This very fact diffuses the pressure that new artists feel to be completely original. Instead, the creative process becomes a cooperation with God and his creation. It is liberating knowing that any creative brilliance doesn’t solely rely on me, and that my designs are a fusion of life experiences, inspiration and concepts already in existence. I’m not the Creator, but I’m brought into the creative process with God. That truth is humbling yet exhilarating.

Newman Society: Do you have any stories or experiences from your time at the college that stand out to you?

Nate Sjogren: When I was in my third year, I was hired for my very first gig as an editor. After the studio had filmed the interview I was supposed to cut together, I received a call from one of the producers. He mentioned that they would like to add in some motion graphics to complement the interview, and he asked if I could pull it off. Although I had never done motion graphics before, I knew some basic After Effects [motion graphics software], so I told him, “Let’s do it!” 

That weekend I spent every last bit of free time learning After Effects. YouTube and other free tutorial sites like Video Copilot and Creative Cow were invaluable during this formation process. And as a result, we pulled off our first motion graphic commercial without a hitch.

This was a breakthrough moment for my education and my career. Through the formation and network at JPCatholic, I got my first gig and discovered my passion for motion graphics. Not long after, I was offered an internship at Drive Studio because of my interest in graphic design and animation, and the rest is history.

Newman Society: As a motion graphics designer, you’ve produced logos, motion graphics and branding for the FIFA World Cup, the NFL, NBC Sports, National Geographic and others. What have been some of the most exciting projects to be a part of?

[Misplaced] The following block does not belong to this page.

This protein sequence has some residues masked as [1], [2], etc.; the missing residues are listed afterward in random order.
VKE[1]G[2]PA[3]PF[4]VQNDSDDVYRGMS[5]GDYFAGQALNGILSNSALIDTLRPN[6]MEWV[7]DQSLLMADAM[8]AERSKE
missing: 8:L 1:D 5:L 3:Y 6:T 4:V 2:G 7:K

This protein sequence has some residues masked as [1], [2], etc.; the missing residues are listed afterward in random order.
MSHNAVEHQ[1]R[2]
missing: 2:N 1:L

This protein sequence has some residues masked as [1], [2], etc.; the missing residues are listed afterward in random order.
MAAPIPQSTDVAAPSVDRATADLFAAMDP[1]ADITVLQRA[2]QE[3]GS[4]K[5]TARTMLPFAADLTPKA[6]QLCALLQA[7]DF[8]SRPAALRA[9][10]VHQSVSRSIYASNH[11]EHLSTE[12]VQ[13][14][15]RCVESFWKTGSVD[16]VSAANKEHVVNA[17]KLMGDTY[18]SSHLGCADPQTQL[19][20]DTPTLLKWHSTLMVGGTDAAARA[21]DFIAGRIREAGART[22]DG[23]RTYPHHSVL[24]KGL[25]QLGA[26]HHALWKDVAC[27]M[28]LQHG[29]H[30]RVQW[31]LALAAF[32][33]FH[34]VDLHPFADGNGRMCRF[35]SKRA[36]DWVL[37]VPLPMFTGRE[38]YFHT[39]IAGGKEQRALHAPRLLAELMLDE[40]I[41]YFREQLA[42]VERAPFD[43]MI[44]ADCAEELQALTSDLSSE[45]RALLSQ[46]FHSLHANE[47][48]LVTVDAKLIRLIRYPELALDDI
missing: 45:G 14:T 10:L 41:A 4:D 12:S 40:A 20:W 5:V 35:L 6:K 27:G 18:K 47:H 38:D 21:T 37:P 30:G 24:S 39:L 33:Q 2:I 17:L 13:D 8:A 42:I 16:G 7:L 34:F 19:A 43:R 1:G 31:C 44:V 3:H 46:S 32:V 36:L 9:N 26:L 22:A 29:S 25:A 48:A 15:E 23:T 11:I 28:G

Nate Sjogren: When I was a kid, I was obsessed with soccer — watching every professional match I could, training with my team all year round, and even playing the FIFA video games for hours. So it was a dream come true to help design and animate the entire graphics package for the 2018 FIFA World Cup on FOX Sports with the Drive Studio team.

It was also very exciting to see the months of hard work pay off on the Super Bowl LIV scoring system and information graphics that debuted on FOX earlier this year. You may recognize the larger-than-life touchdown graphic that my team and I came up with as an innovative solution to make the scoring moments more dramatic.

Thomas Alexander

Pentagon Leader: Faithful Catholic Education Provided ‘Fundamentals to Succeed’

When Catholic education is done well, it benefits not only its graduates, but also society at large.

Thomas Alexander is a top leader in the Pentagon who is the principal advisor to the Secretary of Defense on special operations, counterterrorism, and more around the world. He credits his education at Thomas Aquinas College in Santa Paula, Calif., which is recommended in The Newman Guide, with preparing him with the “fundamentals” he needed to “succeed” in his work.

“You can study all of the things that you want foreign policy-wise to try to prepare for these types of positions,” explains Alexander. “But I don’t think you can do any of those things well if you don’t have the fundamentals.”

“Thomas Aquinas College gives you the ability to quickly analyze, break down a particular issue into its parts, put it all back together in a way that makes sense, reach a conclusion, and then go forward,” he explains.

Students develop this “analytical training” through the College’s great books curriculum. “By putting the original works in front of you, you’ve got sit down with Aristotle, with St. Thomas Aquinas, with other great thinkers, and figure out what they were saying, and then apply it across the board.”